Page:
There’s a number of other questions I have about these numbers, which are almost the only numbers in the piece, apart from a claim by Morgan Stanley that in five years, more people will use the Internet over mobile devices than PCs.
For instance: doesn’t this chart measure data usage as traffic? Would that perhaps be why the “video” section is so swollen?
Alexis Madrigal at The Atlantic:
The problem is Anderson’s assumption about the way technology works. Serious technology scholars long ago discarded the idea that tech was just a series of increasingly awesomer things that successively displace each other. Australian historian Carroll Pursell, in reviewing Imperial College London professor David Edgerton’s The Shock of the Old, summarized the academic thinking nicely:
An obsession with ‘innovation’ leads to a tidy timeline of progress, focusing on iconic machines, but an investigation of ‘technology in use’ reveals that some ‘things’ appear, disappear, and reappear…
Edgerton has the same flair for the flashy stat that Anderson does. For example, to illustrate the point that newer and older technologies happily coexist, he notes that the Germans used more horses in World War II than the British did in World War I. More prosaically, some of the electricity for your latest gadget was probably made in a power plant that’s decades old. Many ways to bind pieces of paper — staplers, binders, paper clips, etc — remain in common usage (“The Paperclip Is Dead!”). World War I pilots used to keep homing pigeons tucked inside their cockpits as communication tools (see above). People piloting drones and helicopters fight wars against people who use machetes and forty-year old Soviet machine guns; all these tools can kill effectively, and they all exist right now together.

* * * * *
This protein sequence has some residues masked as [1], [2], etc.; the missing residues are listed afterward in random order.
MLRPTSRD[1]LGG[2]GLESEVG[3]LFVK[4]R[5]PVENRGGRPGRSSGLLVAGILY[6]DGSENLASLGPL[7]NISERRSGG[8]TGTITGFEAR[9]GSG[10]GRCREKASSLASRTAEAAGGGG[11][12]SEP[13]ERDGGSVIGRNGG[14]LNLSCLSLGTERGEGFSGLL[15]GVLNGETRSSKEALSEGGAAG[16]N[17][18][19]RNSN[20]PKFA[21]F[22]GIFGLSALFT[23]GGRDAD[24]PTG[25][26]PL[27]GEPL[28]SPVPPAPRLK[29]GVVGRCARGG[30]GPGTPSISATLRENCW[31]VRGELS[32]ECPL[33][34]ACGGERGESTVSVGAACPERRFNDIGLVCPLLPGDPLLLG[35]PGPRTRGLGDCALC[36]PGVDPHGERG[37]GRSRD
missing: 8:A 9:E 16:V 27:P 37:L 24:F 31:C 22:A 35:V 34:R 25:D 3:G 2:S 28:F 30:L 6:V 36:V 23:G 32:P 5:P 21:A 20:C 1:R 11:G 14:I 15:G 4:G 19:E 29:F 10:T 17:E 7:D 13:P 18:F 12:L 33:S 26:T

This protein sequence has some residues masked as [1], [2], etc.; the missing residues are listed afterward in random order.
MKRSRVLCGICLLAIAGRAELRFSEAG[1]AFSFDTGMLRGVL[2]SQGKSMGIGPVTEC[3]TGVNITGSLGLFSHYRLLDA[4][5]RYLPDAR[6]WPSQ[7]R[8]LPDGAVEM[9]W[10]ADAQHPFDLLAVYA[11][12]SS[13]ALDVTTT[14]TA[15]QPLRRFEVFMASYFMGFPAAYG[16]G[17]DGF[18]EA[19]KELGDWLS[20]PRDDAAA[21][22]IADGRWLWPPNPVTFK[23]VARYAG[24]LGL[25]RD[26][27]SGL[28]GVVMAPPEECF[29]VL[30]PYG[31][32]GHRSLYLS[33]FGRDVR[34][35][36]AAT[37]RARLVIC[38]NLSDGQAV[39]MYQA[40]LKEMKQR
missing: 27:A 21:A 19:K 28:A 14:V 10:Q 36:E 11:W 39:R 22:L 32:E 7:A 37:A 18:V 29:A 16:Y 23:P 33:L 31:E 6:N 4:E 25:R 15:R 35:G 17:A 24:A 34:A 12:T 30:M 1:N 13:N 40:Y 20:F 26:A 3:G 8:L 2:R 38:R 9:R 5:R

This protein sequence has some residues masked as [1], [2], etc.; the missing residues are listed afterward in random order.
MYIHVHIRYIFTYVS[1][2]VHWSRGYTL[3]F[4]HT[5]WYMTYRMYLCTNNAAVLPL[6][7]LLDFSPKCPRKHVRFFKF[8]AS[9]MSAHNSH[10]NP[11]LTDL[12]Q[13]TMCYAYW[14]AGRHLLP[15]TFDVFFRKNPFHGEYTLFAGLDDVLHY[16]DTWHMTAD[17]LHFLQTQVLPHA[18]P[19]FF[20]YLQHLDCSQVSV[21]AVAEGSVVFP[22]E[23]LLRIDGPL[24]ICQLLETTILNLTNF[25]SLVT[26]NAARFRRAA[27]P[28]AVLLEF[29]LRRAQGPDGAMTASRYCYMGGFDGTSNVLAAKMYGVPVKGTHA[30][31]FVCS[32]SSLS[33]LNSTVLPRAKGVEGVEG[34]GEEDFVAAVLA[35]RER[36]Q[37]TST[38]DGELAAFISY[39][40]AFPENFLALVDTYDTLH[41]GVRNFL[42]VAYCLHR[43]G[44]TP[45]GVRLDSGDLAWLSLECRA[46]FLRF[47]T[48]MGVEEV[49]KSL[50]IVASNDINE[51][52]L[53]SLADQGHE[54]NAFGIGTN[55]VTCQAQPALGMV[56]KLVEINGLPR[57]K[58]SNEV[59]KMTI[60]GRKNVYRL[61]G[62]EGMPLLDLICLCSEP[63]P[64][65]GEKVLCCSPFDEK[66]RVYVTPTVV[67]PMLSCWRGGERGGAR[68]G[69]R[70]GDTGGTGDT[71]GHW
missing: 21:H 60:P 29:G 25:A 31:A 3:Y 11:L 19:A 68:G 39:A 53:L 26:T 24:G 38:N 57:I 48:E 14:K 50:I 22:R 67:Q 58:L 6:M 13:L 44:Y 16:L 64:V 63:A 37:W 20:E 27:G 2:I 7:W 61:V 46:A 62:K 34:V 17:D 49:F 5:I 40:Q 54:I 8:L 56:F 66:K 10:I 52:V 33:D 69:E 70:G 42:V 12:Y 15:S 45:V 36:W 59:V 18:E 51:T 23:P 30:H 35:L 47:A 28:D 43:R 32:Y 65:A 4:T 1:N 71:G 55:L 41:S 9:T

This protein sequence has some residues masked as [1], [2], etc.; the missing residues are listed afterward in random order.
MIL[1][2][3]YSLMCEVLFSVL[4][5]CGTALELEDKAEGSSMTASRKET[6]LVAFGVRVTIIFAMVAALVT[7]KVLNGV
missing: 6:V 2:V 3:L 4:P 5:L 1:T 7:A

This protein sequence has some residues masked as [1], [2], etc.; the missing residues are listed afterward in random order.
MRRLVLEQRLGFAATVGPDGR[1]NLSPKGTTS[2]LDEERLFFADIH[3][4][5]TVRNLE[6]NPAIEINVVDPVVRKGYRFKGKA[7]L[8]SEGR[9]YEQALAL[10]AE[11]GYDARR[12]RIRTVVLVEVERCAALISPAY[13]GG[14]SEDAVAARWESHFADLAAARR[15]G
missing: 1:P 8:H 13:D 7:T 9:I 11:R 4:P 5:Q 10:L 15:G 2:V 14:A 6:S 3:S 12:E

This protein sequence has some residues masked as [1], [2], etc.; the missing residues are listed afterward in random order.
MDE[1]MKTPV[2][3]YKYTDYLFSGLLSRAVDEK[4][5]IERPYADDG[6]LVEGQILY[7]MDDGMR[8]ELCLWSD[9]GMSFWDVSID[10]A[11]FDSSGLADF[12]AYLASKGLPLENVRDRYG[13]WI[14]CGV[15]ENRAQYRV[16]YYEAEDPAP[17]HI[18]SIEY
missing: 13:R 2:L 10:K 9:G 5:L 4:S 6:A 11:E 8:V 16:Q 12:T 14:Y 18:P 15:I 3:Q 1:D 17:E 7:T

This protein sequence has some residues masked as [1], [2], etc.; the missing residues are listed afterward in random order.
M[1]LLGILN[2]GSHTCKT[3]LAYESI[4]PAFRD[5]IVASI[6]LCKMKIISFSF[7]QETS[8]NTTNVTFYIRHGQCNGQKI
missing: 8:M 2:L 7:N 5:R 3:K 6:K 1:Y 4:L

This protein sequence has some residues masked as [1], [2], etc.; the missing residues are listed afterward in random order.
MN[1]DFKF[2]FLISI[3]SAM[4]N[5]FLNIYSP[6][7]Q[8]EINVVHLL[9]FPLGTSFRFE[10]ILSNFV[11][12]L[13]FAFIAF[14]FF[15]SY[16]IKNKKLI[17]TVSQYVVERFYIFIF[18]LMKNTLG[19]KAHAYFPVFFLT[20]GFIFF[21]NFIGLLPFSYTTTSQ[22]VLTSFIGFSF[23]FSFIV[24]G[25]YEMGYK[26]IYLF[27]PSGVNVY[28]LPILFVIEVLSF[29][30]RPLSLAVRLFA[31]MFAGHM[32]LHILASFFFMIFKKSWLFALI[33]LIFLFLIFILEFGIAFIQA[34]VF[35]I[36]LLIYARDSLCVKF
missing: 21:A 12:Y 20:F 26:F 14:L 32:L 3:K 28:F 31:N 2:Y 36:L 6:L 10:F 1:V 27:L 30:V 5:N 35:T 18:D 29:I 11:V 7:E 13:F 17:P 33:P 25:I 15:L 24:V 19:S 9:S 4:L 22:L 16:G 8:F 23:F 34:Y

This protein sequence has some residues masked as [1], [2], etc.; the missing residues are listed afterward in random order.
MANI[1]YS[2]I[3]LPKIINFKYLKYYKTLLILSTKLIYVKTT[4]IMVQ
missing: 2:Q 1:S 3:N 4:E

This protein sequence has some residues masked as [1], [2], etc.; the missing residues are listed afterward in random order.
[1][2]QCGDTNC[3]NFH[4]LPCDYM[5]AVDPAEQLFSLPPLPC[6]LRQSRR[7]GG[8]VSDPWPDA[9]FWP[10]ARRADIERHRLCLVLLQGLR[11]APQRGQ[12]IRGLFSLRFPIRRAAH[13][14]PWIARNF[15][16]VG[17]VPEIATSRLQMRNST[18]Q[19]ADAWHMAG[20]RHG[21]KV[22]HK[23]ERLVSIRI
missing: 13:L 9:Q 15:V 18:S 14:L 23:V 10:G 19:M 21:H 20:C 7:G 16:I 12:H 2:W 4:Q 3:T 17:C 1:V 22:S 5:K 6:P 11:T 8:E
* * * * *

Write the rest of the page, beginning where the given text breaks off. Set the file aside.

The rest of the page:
But that’s not how Anderson presents technology in this article. Instead, technologies rise up and destroy each other. And there’s nothing you or I can do to change the course of these wars. This is the nature of technology and capitalism, and there is not much room for individual decisionmaking or social influence in the algorithm.
Ryan Tate at Gawker:
Where did this argument first appear? Funny you should ask!
- Irony 1: Wired released its cover story package first to the Web, on Wired.com. You won’t find it in Wired‘s iPad edition, and it’s not out in print yet. The death of the web might be the “inevitable course of capitalism,” but it apparently pays better to deliver that news via a dying medium.